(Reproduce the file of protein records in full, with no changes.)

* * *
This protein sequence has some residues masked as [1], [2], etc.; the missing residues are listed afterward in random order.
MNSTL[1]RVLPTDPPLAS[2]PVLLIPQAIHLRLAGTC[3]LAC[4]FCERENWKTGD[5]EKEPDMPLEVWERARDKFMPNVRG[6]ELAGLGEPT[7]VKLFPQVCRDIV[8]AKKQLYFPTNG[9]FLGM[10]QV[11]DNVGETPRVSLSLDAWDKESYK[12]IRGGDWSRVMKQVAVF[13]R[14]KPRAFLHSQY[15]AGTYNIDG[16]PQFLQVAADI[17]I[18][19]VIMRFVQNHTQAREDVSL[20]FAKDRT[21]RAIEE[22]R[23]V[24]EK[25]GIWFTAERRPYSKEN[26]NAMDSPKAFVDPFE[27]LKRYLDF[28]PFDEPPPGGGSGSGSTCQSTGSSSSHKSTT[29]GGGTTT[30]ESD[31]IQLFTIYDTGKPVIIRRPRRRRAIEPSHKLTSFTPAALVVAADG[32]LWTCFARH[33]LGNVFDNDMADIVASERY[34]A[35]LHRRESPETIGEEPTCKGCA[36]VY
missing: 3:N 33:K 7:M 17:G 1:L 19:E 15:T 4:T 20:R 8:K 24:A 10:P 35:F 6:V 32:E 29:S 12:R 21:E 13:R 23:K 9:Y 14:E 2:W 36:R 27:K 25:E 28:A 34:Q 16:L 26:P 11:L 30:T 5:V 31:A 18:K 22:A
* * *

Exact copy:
This protein sequence has some residues masked as [1], [2], etc.; the missing residues are listed afterward in random order.
MNSTL[1]RVLPTDPPLAS[2]PVLLIPQAIHLRLAGTC[3]LAC[4]FCERENWKTGD[5]EKEPDMPLEVWERARDKFMPNVRG[6]ELAGLGEPT[7]VKLFPQVCRDIV[8]AKKQLYFPTNG[9]FLGM[10]QV[11]DNVGETPRVSLSLDAWDKESYK[12]IRGGDWSRVMKQVAVF[13]R[14]KPRAFLHSQY[15]AGTYNIDG[16]PQFLQVAADI[17]I[18][19]VIMRFVQNHTQAREDVSL[20]FAKDRT[21]RAIEE[22]R[23]V[24]EK[25]GIWFTAERRPYSKEN[26]NAMDSPKAFVDPFE[27]LKRYLDF[28]PFDEPPPGGGSGSGSTCQSTGSSSSHKSTT[29]GGGTTT[30]ESD[31]IQLFTIYDTGKPVIIRRPRRRRAIEPSHKLTSFTPAALVVAADG[32]LWTCFARH[33]LGNVFDNDMADIVASERY[34]A[35]LHRRESPETIGEEPTCKGCA[36]VY
missing: 3:N 33:K 7:M 17:G 1:L 19:E 15:T 4:T 20:R 8:K 24:A 10:P 35:F 6:V 32:E 29:S 12:R 21:E 13:R 23:K 9:Y 14:E 2:W 36:R 27:K 25:E 28:A 34:Q 16:L 26:P 11:L 30:T 5:V 31:A 18:K 22:A